As with any fat-soluble vitamin, benfotiamine is efficiently stored within the body’s fatty tissues. Overuse can result in the gradual accumulation of high levels of the vitamin, leading to the possibility of side effects as yet unknown. At present, medical literature contains no evidence of any severe side effects or drug interactions relating to benfotiamine for the general population. There is a mild risk of occasional bouts of nausea associated with high dosages.
Cancer patients with solid, uncontrolled tumors do need to avoid benfotiamine. Cancerous tumors use thiamine to create an enzyme that helps them to hide from the body’s immune system. As a fat-soluble form of B1 that’s readily absorbed by living tissue, benfotiamine is effectively tumor food: it doesn’t cause cancer to appear, but it’s superfood for existing tumors.
3. Slow and Steady: Exercise for Nerve Pain?
Once upon a midnight dreary, those with chronic nerve pain were told to avoid exercise. This is no longer the case, for a variety of reasons. Cardiovascular exercise helps to stimulate blood flow, and bring vital nutrients to the body’s extremities. Aerobics help with maintaining muscle tone and flexibility, which work to counteract some of the long-term side-effects of immobility.
These include the tightening and atrophying of the body’s muscles, which in turn leads to a reduced metabolism. This encourages weight gain, which exacerbates the problem of getting fat-soluble nutrients to all of the places where they need to go. Too much winds up in “storage.”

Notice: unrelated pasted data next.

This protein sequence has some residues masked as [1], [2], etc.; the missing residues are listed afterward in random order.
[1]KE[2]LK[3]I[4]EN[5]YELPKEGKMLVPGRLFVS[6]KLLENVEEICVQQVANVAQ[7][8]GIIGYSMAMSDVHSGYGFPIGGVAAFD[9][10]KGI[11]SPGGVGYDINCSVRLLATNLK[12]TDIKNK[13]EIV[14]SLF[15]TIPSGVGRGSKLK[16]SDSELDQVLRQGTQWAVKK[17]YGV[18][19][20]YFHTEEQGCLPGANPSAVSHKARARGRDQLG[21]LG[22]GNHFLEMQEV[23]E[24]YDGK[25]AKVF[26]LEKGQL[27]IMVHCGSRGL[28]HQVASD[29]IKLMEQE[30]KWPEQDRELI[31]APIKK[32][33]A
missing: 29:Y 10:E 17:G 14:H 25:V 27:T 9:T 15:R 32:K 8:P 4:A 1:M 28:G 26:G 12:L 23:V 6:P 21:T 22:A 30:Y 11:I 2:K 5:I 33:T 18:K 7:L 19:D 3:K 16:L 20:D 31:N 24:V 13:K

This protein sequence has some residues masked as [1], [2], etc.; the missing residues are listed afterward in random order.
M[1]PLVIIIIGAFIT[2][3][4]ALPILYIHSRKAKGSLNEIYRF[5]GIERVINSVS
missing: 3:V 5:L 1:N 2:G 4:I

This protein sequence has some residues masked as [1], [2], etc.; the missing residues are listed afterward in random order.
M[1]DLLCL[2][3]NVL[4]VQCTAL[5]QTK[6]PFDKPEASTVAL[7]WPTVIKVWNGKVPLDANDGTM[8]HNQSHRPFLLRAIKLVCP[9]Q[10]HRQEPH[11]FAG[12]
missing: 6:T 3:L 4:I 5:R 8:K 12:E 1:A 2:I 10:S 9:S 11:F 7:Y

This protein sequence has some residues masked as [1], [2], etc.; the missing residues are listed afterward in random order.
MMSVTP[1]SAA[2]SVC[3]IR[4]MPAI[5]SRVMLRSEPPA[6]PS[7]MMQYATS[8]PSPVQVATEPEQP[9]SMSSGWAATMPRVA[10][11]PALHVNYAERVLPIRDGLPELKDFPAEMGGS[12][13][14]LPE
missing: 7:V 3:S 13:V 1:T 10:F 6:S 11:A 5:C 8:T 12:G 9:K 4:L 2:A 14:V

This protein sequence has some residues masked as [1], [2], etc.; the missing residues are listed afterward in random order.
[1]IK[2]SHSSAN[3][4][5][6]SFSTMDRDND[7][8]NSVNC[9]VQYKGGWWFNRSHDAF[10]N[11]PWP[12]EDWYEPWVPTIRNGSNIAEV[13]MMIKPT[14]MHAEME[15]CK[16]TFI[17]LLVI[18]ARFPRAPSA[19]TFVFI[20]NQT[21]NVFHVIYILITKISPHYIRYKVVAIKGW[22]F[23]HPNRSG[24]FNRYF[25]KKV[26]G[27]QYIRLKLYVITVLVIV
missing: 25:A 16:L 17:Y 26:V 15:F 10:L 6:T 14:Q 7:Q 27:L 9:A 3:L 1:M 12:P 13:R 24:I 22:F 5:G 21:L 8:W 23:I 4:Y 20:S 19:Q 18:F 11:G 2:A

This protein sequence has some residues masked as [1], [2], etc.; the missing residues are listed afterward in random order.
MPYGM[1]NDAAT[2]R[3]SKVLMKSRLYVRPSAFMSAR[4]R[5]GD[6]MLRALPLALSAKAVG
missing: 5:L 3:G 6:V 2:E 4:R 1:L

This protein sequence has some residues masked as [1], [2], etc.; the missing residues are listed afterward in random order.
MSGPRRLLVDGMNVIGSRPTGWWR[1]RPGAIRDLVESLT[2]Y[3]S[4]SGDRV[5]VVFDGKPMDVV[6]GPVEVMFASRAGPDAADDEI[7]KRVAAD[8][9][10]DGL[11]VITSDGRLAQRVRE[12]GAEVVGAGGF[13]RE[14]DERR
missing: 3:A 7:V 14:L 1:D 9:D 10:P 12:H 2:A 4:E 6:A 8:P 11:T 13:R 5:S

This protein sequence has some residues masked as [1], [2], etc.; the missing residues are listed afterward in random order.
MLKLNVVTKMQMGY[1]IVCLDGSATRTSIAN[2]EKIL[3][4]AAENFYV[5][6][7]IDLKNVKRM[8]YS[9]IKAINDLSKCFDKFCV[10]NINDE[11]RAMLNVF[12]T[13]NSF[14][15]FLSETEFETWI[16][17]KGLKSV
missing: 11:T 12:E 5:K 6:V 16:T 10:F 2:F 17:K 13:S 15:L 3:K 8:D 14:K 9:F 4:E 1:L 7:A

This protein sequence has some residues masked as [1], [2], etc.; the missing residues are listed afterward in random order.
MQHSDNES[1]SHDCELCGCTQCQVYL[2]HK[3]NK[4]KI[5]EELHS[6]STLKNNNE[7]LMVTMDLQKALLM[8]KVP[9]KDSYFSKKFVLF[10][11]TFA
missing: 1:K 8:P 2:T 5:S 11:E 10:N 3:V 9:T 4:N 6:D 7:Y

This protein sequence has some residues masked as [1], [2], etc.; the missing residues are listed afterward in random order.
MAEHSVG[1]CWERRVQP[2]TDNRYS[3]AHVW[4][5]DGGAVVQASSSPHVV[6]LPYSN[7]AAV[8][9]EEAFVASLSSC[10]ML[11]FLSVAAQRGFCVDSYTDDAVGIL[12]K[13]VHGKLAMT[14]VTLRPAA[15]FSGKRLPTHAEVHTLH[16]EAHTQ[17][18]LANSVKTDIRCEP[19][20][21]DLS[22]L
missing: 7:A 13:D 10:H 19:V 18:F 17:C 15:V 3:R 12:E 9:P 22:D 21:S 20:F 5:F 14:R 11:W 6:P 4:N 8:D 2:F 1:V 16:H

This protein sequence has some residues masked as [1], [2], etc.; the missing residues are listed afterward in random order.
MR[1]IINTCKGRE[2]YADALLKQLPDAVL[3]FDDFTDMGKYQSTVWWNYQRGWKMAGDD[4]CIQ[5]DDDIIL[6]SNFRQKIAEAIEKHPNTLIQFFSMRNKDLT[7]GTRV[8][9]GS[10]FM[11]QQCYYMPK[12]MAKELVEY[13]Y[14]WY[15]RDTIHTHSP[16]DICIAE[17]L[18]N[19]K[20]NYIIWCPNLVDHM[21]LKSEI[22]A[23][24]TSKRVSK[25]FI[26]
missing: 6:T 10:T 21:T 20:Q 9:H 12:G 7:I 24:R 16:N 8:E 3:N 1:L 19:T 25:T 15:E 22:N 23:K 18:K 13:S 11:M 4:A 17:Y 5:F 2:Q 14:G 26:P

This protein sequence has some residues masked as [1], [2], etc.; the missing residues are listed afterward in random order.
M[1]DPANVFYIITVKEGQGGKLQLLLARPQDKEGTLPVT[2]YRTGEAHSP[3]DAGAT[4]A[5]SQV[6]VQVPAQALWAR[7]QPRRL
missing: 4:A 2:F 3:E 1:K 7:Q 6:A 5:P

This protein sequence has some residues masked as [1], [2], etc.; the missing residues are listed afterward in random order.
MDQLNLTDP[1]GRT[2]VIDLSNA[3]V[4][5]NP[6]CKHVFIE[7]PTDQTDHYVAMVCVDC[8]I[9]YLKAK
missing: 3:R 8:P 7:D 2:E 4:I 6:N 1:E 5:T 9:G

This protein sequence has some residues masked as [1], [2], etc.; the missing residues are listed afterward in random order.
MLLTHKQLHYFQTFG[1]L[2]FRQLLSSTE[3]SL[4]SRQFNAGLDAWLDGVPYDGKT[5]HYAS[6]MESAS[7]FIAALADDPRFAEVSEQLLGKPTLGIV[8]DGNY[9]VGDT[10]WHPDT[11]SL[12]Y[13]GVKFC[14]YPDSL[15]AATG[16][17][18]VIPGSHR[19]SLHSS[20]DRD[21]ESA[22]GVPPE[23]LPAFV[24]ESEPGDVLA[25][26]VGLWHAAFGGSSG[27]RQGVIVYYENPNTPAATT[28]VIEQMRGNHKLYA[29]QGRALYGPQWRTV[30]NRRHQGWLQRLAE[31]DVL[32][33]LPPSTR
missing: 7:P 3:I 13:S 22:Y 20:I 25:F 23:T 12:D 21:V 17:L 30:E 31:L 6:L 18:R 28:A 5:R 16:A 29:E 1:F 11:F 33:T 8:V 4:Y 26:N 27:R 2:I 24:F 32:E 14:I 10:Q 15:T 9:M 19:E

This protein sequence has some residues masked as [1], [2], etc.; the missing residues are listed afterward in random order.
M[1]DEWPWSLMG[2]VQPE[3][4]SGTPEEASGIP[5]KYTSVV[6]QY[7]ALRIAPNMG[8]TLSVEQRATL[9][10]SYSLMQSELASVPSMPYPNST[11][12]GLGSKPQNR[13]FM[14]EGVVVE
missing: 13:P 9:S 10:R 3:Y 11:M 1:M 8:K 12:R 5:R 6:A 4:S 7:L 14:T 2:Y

People with chronic nerve pain from peripheral neuropathy are advised to engage in regular physical exercise, but to take it slow and steady—especially if they are unaccustomed to exercising on a regular basis.
It’s better to experience small gains gradually than to exacerbate the problem by going all-out and causing oneself further injury. Those with other health concerns, such as diabetes, are advised to check with their doctors while formulating a healthy exercise plan to help combat their symptoms.
4. Reduce Alcohol Consumption
One of the best ways to help accommodate a lifestyle that’s more friendly to neuropathy-related pain management is to reduce alcoholic intake. For many diabetics, this is already a part of their regular routine, but it’s a serious necessity for those who drink to excess.
For women, and for men aged 65 or older, one drink per day—such as a beer, or a glass of wine—is considered moderate alcoholic intake. For men under the age of 65, two drinks per day is considered moderation. This is in regard to a healthy individual with no special concerns, however.
For individuals with peripheral neuropathy, particularly if diabetes is in the picture, the complete elimination of alcohol is strongly suggested. If symptoms are effectively being managed, the occasional drink may be tolerated, but even this can effectively leach vital nutrients from the nervous system.
5. Health Supplements
There are many supplements for neuropathy online, each with their own list of ingredients and pros and cons. Out of all of the formulas we've taken a look at, we recommend Nerve Renew by the Neuropathy Treatment Group. This formula is a revolutionary, all-natural pain management treatment designed and formulated specifically for those individuals suffering from neuropathy-induced pain. It is the most complete treatment available on the market today, and is the only system of its kind to offer a one-year money-back guarantee.
It is an all-natural formula designed to work with an otherwise nerve-healthy lifestyle, including regular exercise and diabetes management. It helps to reduce the intensity of pain and other discomforts associated with peripheral neuropathy, to reduce the duration of recurring bouts of pain, inflammation, and tingling, to reduce stress and anxiety, and to improve certain attributes—such as balance and coordination—which often suffer as a result of the underlying causes of nerve pain.